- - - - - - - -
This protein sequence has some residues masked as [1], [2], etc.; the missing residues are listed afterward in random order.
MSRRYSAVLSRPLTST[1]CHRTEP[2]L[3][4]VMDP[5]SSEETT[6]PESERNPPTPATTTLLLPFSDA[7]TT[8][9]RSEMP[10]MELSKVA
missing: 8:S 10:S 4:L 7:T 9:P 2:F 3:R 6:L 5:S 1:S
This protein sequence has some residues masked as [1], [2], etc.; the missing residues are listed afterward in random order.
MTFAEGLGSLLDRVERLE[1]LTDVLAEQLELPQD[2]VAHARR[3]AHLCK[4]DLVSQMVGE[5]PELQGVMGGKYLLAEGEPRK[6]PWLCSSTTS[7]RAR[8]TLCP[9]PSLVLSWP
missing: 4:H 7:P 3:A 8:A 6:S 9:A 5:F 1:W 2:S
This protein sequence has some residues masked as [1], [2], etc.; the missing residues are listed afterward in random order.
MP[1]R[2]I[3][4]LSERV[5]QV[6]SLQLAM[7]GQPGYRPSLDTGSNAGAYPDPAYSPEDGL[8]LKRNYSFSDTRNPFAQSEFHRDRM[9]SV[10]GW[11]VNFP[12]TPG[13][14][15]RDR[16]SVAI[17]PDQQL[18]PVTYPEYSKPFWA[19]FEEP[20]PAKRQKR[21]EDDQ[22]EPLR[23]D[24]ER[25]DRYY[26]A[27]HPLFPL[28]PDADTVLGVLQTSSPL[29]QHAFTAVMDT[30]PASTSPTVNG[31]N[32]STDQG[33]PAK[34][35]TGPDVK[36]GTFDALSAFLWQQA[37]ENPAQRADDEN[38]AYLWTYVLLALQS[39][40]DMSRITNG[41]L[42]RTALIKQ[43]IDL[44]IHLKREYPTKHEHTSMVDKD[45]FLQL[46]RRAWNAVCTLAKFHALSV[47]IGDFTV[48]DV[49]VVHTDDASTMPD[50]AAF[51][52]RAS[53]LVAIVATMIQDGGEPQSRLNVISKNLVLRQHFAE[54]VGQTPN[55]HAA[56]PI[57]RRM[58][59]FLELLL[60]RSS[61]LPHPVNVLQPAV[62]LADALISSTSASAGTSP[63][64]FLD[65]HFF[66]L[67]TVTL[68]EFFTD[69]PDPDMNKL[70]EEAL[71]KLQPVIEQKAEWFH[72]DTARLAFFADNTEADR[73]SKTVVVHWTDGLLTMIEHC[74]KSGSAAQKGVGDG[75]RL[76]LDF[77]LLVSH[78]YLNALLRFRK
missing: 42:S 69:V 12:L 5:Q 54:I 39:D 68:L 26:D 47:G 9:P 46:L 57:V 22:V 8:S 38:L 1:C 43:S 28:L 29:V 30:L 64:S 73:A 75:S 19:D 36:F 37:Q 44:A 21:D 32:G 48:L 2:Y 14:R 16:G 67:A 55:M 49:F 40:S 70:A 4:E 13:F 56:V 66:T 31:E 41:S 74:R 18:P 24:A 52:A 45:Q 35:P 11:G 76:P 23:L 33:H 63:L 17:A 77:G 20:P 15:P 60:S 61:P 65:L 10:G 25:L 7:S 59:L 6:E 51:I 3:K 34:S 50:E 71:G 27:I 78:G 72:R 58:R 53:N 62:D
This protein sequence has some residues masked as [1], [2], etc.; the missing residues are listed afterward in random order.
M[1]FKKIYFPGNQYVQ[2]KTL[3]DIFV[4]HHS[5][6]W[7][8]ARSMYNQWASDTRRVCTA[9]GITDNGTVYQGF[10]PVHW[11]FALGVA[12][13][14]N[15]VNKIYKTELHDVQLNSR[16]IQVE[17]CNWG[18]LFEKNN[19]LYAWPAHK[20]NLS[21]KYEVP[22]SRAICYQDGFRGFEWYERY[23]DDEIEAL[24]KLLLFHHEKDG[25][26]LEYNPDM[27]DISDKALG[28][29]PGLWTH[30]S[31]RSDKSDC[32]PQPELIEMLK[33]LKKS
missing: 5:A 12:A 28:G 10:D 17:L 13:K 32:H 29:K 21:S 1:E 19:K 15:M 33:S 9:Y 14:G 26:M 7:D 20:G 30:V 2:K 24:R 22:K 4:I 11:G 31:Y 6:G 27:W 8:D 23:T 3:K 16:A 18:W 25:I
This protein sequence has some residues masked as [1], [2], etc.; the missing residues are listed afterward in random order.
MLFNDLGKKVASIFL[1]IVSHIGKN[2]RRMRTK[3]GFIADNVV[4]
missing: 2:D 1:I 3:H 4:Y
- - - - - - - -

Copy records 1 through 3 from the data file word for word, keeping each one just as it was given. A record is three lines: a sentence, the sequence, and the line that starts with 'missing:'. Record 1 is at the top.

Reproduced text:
This protein sequence has some residues masked as [1], [2], etc.; the missing residues are listed afterward in random order.
MSRRYSAVLSRPLTST[1]CHRTEP[2]L[3][4]VMDP[5]SSEETT[6]PESERNPPTPATTTLLLPFSDA[7]TT[8][9]RSEMP[10]MELSKVA
missing: 8:S 10:S 4:L 7:T 9:P 2:F 3:R 6:L 5:S 1:S
This protein sequence has some residues masked as [1], [2], etc.; the missing residues are listed afterward in random order.
MTFAEGLGSLLDRVERLE[1]LTDVLAEQLELPQD[2]VAHARR[3]AHLCK[4]DLVSQMVGE[5]PELQGVMGGKYLLAEGEPRK[6]PWLCSSTTS[7]RAR[8]TLCP[9]PSLVLSWP
missing: 4:H 7:P 3:A 8:A 6:S 9:A 5:F 1:W 2:S
This protein sequence has some residues masked as [1], [2], etc.; the missing residues are listed afterward in random order.
MP[1]R[2]I[3][4]LSERV[5]QV[6]SLQLAM[7]GQPGYRPSLDTGSNAGAYPDPAYSPEDGL[8]LKRNYSFSDTRNPFAQSEFHRDRM[9]SV[10]GW[11]VNFP[12]TPG[13][14][15]RDR[16]SVAI[17]PDQQL[18]PVTYPEYSKPFWA[19]FEEP[20]PAKRQKR[21]EDDQ[22]EPLR[23]D[24]ER[25]DRYY[26]A[27]HPLFPL[28]PDADTVLGVLQTSSPL[29]QHAFTAVMDT[30]PASTSPTVNG[31]N[32]STDQG[33]PAK[34][35]TGPDVK[36]GTFDALSAFLWQQA[37]ENPAQRADDEN[38]AYLWTYVLLALQS[39][40]DMSRITNG[41]L[42]RTALIKQ[43]IDL[44]IHLKREYPTKHEHTSMVDKD[45]FLQL[46]RRAWNAVCTLAKFHALSV[47]IGDFTV[48]DV[49]VVHTDDASTMPD[50]AAF[51][52]RAS[53]LVAIVATMIQDGGEPQSRLNVISKNLVLRQHFAE[54]VGQTPN[55]HAA[56]PI[57]RRM[58][59]FLELLL[60]RSS[61]LPHPVNVLQPAV[62]LADALISSTSASAGTSP[63][64]FLD[65]HFF[66]L[67]TVTL[68]EFFTD[69]PDPDMNKL[70]EEAL[71]KLQPVIEQKAEWFH[72]DTARLAFFADNTEADR[73]SKTVVVHWTDGLLTMIEHC[74]KSGSAAQKGVGDG[75]RL[76]LDF[77]LLVSH[78]YLNALLRFRK
missing: 42:S 69:V 12:L 5:Q 54:I 39:D 68:L 26:D 47:G 9:P 46:L 57:V 22:V 8:S 38:L 1:C 43:S 28:L 29:V 30:L 64:S 73:A 75:S 19:D 36:F 37:Q 44:A 21:D 32:G 48:L 2:Y 14:R 16:G 67:A 55:M 49:F 40:S 70:A 4:E 13:F 56:V 66:T 31:E 41:S 74:R 18:P 24:A 52:A 45:Q 35:P 11:G 76:P 23:L 33:H 63:L 17:A 77:G 20:P 15:P 60:S 61:P 65:L 10:G 25:L 7:S 59:L 6:E 51:I 3:K 34:S 50:E 71:G 27:I 78:G 72:R 58:R 53:N 62:D